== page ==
Now, I've come to the conclusion that I don't like it when love triangles feel forced. Or when authors seem to mold characters a certain way, and when they manipulate our feelings to root for one character over another. You can't change a character's personality, without sacrificing what made the love triangle a love triangle.

On the other hand, I tend to appreciate love triangles that really challenge me. I appreciate when the author present two love interests that are both good choices. I just don't want the choice to be obvious; I want to be surprised. Yes, this is a personal preference, but I wonder if anyone else out there feels the same way.

So what are your favorite love triangles? What are some of your least favorite love triangles? Are you turned off when you hear that a book has a love triangle? Do you still enjoy reading them? Let me know your thoughts below.


  1. You make some really good points!

    Honestly, my main problem with love triangles is that in 95% of books, they're predictable. The girl always has an obvious preference; it's obvious who she'll end up with; and most times it's the "first guy". Like, the girl falls for one guy, then after a while a second guy gets introduced to "stir things up", but it's obvious she's going to choose the first one.

    If a love triangle is unpredictable and makes sense (like Throne of Glass!) then I don't mind it. But so often they're just pointless and obviously used to create conflict. You always know which guy she's going to choose... so what's the point?

    1. YES! 1000xs yes! I don't like predictable love triangles (what's the fun in that?) So many times, it feels as if a love triangle is introduced for the sole purpose of creating conflict. That't just not my cup of tea.

      Thank you, Ashley, for commenting! :)

  2. I agree that love triangles are generally annoying, but occasionally can be done right, and I think The Hunger Games is a perfect example of a job well-done on a love triangle. My two least favorite triangles are from The Maze Runner series and The Matched trilogy. It's annoying in both, it doesn't actually add much to the story, and I was disappointed with the results of both as well.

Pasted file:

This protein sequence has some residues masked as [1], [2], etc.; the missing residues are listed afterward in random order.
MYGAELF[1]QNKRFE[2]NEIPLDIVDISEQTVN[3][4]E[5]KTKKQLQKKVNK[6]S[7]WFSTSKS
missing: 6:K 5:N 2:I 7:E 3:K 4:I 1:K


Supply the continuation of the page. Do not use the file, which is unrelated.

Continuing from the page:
1. I haven't read The Maze Runner or Matched, yet. But I agree that THG love triangle is definitely one of the best. I don't want writers to stop writing love triangles, I just don't want them to write love triangles just for the heck of it--to create more drama. Thanks for commenting!

  3. I do not like most of love triangles in books, and these days I try to avoid books that contain love triangles, but strangely, the love triangle in Shatter Me series works for me! Somewhere along the way tha author changed my opinion about both boys (though it's quite clear that she wants us to like one more than the other...) One of my least favorite is from Delirium series. It's so forced and doesn't really make sense to me :|

    1. Shatter Me is a unique case. I just hated the way the characters made a 180 turn. Juliette chose the right guy, in the end, but I felt like I was almost reading a completely different book. I'm glad you were satisfied with the trilogy. :)

      I can agree with you on the Delirium series, though. While Julian is an important character, he didn't have to get romantically involved with Lena. Plus, Oliver made Requiem far too open ended! The last passages are beautifully written and the plot was headed somewhere…

      Why couldn't' there be a fourth book to tie up all the loose ends? Oh well.

  4. Yup, I completely agree, love triangles are wearing me down because they don't make sense anymore and there's no better example of that that the Shatter Me series. There should never have been a love triangle at all.

    If I hear there's a love triangle in a book, like Defy, and it's not done properly, I don't bother with it.